December 4, 2012

NaNo Wrap-Up: Are You Happy with Your Accomplishment?

Jami Gold NaNo Winner Badge

For better or for worse, the National Novel Writing Month (NaNo) of November is over. I don’t know about anyone else, but I’ve been catching up on sleep. (I lost count of how many nights I stayed up until midnight to get as many words in as possible.)

It was a month of highs and lows. I completed NaNo with 61,571 words (way more than the minimum 50,000) and ended up in my “stretch” goal range of 60-65K words. However, I didn’t finish the story like I was hoping (mostly because the story is turning out longer than I planned), and I owe more emails than I care to think about. *smile*

Overall, I did what I set out to do. I pushed myself, I wrote every day, and I learned that I can write a decent, full-length first draft in about a month-and-a-half.

The Ugly Side of Perfectionism

Some of the other things I learned about myself aren’t as pretty. As you can see from the My Month Calendar on the NaNo website, I had a lot of yellow days in the second half of the month. Those are days I didn’t reach the NaNo daily word count goal of 1667 words.

 Sure, the Thanksgiving holiday was in there, complete with my brother and his family in town, but many of those yellow days I still could have made word count if I’d pushed myself just a little bit harder. Many of those days I reached about 1300 words, well within reach of that 1667 number. So, being the perfectionist that I am, I’m torn about my accomplishment.

I averaged 2,052 words each day over the month, and I had a couple of 4K days in the second half to make up for those 1300 days. But there’s a serious amount of yellow-day slacking off in the second half of the month.

If I’d kept up my same pace in the second half of the month as in the first, I would have ended up at 65K words. And as my drafting was going faster in the section of the story I was writing in the second half of the month, it’s not unreasonable for me to think that I could have reached 68K or even 70K.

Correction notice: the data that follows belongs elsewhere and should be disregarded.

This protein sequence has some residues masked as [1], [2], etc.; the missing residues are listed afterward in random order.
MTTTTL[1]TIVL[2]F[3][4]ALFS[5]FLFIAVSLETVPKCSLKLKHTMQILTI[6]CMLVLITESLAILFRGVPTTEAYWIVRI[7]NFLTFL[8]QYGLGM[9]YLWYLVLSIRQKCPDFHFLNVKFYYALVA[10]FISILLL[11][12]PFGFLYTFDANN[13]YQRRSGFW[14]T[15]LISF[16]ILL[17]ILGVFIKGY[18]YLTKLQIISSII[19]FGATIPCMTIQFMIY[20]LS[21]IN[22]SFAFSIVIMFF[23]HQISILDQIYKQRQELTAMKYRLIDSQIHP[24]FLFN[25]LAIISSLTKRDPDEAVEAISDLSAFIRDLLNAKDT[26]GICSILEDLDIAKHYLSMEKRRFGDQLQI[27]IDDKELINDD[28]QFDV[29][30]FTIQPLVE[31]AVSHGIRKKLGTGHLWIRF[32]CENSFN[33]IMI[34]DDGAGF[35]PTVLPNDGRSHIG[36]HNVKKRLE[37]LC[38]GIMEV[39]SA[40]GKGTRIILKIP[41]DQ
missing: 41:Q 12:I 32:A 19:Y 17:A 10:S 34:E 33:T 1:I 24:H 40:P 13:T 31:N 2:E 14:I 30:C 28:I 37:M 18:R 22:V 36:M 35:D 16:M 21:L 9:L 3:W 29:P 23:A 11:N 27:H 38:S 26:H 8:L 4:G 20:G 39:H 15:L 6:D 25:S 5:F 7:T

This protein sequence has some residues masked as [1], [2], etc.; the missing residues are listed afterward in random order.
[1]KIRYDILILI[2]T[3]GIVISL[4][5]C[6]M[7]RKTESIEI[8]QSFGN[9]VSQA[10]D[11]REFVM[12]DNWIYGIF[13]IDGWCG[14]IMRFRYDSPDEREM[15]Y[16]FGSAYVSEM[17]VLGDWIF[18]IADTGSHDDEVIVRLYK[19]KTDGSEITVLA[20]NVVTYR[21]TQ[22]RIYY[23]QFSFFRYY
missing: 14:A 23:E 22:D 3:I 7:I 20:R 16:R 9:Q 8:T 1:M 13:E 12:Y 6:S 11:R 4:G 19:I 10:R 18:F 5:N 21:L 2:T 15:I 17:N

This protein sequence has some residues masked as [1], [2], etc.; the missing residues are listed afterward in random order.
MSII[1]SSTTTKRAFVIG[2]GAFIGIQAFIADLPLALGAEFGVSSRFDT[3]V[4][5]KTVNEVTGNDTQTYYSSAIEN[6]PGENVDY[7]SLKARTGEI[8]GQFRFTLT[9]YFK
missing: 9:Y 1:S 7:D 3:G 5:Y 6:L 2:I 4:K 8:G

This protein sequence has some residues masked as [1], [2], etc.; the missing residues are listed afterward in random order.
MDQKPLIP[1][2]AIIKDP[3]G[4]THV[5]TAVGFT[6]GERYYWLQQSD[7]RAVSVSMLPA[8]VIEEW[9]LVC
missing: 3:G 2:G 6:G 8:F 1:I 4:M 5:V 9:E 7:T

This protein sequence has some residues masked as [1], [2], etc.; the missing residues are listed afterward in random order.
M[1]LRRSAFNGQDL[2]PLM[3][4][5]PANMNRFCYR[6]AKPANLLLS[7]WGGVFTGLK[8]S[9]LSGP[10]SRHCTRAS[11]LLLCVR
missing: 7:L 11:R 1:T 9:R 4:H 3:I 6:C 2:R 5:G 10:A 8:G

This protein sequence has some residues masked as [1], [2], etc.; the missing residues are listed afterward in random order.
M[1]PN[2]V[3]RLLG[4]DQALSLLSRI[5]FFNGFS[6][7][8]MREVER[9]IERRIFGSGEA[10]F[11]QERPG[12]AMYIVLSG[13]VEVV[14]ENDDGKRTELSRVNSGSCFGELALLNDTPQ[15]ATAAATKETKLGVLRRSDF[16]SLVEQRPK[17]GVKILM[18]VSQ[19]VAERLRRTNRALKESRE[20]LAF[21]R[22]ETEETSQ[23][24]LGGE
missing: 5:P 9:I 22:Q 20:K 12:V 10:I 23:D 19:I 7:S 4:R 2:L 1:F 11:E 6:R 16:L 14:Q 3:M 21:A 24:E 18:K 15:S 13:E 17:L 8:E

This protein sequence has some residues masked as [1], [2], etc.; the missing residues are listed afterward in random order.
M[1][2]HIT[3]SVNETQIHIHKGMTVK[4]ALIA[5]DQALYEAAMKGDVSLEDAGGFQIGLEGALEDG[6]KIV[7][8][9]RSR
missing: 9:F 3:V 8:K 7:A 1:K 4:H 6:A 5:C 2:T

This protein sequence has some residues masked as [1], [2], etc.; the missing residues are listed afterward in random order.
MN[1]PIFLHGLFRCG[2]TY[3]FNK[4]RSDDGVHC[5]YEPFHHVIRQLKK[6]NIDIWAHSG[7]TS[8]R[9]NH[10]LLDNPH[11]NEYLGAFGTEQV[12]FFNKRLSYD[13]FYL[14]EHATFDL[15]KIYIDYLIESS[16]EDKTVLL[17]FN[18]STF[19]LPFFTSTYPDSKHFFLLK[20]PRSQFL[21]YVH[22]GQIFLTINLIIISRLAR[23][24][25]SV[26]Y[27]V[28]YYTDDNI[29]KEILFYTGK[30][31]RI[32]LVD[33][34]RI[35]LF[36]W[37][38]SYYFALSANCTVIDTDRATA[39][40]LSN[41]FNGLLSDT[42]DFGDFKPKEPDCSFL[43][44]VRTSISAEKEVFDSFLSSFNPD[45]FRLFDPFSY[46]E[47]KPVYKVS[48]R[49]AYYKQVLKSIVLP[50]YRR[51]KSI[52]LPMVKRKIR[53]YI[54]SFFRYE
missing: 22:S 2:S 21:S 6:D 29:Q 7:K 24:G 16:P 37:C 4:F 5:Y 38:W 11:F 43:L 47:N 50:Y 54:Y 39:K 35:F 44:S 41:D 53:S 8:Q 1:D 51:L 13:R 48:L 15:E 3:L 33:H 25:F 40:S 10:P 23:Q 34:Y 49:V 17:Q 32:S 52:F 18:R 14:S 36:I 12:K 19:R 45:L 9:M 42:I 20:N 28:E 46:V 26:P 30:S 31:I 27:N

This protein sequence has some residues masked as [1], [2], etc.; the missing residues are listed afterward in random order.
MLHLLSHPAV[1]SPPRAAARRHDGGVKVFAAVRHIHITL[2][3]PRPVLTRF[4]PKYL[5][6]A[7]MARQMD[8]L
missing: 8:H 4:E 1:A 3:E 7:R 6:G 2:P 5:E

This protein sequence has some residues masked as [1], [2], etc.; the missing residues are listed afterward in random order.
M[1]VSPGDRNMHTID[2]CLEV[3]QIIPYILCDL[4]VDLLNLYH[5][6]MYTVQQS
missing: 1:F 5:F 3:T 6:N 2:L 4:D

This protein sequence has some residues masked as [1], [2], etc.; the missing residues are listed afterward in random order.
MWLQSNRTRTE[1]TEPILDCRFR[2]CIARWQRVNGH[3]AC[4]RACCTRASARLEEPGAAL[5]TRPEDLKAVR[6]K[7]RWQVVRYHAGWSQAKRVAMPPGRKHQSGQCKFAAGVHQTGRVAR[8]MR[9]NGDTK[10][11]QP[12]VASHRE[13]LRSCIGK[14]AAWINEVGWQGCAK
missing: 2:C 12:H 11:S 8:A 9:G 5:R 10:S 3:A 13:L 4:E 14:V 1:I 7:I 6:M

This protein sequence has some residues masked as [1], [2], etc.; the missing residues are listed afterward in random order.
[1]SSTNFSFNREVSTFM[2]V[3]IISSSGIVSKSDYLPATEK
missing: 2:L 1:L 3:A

Keeping Writing a Priority

Many of those yellow days in the last week were caused simply by not starting my writing for the day until the last minute. We probably all have days like that. We’re working on day job stuff, or Twitter, or blog reading/writing, etc, and we keep putting off our real writing. Then by the time we finally sit down to write, there aren’t enough hours in the day left to make a big dent.

Should I still feel good about what I did do? Or should I chide myself for slacking off? What’s a perfectionist to do?

I think the lesson I’ll take away is that NaNo month or not, writing won’t happen unless we make it a priority. If we say we’ll get to our story after we finish all our other projects, it won’t happen.

This goes along with what others found about when they write best. During my best NaNo days, I fit in writing throughout the day as I had time. During my worst NaNo days, I put it off until I could get a big chunk of time—and that didn’t happen until it was too late. Many writers echo this idea with trying to get words in first thing in the morning.

So now I know about my bad habits too. Note to self: Do not wait until the last minute to start on projects. Second note to self: Why didn’t this lesson stick in your head from that science project you had to do back in six grade? Third note to self: Make it stick this time, okay? *smile*

If you’ve done NaNo, what did you learn about yourself or your writing habits? Do you consider your NaNo word count a success? (If you had more words than you had in October, that can be a success!) Do you struggle with the “I could have done better” perfectionist monster? How do you overcome that feeling?

Comments — What do you think?

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Tamara LeBlanc
Tamara LeBlanc

I’m sooo incredibly proud of you for reaching, and exceeding the NaNo goal!!! AMAZING!!
I also want you to step back and look at your accomplishment as what it is, an accomplishment. A HUGE accomplishment.
You may not have reached the NaNo daily word count goal, but you wrote a hell of a lot of words and you should be proud of that first draft you now have under you belt.
You’re a role model.
Hopefully next year I can match your stamina and drive. This year…I didn’t even come close.
Have a great Tuesday!!!


Hi Jami,

So glad you had a good experience with NaNoWriMo. I got 90k on my story. I set myself a limit of writing 5k a day, but then again my chapters are really long.